Today’s wounds & scars: The Impact of Colonialism

Uganda as well as Indonesia rank very low on the transparency international corruption perceptions index with 144 and 96 respectively. The structural corruption, patronage, and nepotism is visible every day from police checks on the road to natural resource deals with top politicians: 

“These days, Indonesians have rather a low tolerance for real corruption, for pure, self-serving greed […] That other type of ‘corruption’ – the one that leads to bad appointments and bad roads – is complained about endlessly. And yet no one gets voted out of power for that kind of patronage (In the 2004 elections in South Sulawesi, eleven of the thirteen provincial parliamentarians who had previously been convicted of corruption were re-elected”) That’s because everyone continues to expect their Big Men to deliver to their clan.” Pisani, Elizabeth. Indonesia, p.158. Granta Publications, London, 2014.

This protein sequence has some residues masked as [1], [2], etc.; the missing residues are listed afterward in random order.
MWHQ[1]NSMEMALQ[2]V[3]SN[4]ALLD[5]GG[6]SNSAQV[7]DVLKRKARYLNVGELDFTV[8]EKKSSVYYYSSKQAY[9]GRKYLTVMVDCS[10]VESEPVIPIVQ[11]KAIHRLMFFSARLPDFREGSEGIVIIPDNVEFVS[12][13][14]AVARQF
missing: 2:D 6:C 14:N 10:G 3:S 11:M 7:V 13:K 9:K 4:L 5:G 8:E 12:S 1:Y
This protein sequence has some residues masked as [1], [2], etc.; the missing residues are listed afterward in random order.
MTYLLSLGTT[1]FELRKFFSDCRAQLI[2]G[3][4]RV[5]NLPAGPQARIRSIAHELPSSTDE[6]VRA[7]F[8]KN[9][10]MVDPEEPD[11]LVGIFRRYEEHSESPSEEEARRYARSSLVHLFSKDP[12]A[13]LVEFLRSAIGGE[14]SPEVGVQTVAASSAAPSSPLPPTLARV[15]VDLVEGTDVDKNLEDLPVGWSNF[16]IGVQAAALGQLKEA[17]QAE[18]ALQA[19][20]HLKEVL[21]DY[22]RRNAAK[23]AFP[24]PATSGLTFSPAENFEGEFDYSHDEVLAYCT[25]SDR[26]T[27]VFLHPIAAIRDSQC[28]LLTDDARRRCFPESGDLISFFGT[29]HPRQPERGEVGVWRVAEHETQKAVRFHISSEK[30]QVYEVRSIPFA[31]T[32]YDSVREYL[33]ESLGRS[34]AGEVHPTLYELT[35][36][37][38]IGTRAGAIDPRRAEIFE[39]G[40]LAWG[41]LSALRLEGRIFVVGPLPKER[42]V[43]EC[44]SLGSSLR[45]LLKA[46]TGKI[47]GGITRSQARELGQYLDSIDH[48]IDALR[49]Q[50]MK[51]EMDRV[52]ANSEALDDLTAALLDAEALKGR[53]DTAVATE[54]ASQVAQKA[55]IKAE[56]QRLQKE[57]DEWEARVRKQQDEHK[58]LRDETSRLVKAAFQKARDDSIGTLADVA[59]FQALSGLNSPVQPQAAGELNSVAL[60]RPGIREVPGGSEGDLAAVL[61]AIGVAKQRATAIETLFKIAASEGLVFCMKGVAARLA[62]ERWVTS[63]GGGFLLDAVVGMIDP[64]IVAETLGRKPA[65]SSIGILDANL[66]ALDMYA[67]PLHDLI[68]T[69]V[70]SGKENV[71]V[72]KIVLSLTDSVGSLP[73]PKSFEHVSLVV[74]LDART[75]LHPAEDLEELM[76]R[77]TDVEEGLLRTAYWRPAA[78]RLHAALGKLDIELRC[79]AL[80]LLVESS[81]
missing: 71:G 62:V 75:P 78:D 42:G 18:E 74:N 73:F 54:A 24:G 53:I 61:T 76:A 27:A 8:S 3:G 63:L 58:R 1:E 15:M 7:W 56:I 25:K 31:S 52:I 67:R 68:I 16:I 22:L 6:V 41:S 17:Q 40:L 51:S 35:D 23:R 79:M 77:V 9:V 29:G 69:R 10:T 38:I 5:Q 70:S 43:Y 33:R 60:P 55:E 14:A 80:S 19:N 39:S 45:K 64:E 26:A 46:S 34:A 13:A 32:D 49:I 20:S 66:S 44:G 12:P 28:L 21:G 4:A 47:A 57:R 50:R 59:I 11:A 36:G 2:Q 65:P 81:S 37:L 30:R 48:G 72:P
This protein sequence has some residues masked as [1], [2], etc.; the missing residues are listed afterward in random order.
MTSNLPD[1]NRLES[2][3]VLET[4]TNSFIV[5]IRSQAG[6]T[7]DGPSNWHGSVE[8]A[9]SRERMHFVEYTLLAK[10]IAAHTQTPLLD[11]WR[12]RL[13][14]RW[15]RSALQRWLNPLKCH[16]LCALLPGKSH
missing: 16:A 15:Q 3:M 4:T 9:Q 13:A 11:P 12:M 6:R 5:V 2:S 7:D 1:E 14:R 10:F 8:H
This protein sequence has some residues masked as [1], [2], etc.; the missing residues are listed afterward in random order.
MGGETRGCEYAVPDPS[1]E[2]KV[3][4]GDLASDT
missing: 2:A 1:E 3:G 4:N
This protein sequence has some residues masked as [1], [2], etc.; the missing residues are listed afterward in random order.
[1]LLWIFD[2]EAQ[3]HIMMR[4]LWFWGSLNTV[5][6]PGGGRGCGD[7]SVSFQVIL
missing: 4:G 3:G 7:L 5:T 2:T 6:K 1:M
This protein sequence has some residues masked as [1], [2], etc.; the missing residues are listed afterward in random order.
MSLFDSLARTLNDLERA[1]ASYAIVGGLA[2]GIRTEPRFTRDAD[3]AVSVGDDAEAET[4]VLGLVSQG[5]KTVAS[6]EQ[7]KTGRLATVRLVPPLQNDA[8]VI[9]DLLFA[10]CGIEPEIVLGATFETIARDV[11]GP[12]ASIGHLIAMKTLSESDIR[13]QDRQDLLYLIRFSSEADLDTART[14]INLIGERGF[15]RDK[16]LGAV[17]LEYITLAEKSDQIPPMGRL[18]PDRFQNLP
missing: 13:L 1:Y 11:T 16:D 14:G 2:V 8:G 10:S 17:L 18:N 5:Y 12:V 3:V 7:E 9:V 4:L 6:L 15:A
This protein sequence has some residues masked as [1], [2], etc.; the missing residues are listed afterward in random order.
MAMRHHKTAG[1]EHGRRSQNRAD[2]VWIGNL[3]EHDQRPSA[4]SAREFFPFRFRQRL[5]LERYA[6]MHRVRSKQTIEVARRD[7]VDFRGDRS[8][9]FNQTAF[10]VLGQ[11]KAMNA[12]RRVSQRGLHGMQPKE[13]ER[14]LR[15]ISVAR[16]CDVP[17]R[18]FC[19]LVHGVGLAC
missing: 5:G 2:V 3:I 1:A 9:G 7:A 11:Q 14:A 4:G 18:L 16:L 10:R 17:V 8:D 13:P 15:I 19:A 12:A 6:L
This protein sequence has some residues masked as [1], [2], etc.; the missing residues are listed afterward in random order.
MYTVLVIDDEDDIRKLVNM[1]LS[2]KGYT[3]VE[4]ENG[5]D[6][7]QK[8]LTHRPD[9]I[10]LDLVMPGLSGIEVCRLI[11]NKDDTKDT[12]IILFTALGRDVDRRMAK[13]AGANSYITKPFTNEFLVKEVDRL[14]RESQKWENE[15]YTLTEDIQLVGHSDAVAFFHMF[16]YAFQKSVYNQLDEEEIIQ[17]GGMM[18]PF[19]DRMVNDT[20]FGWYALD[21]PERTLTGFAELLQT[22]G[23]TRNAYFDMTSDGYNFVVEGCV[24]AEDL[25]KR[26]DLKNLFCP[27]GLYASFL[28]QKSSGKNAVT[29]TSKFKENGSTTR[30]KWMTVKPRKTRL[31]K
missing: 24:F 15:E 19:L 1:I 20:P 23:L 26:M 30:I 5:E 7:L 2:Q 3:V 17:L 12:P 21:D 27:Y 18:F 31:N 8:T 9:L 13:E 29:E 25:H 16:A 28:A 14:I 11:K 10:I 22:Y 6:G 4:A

And as you get more involved, the boundaries of corruption and “a deal” get very blurry, particularly in Indonesia, a nation that has been successful in trading since the 12th century. I have never seen so many “Middlemen” helping to serve but also taking their proper share of “the deal.”


Our exceptional tour guide and multiple young entrepreneur, Nasser is very proud of Uganda’s independence.
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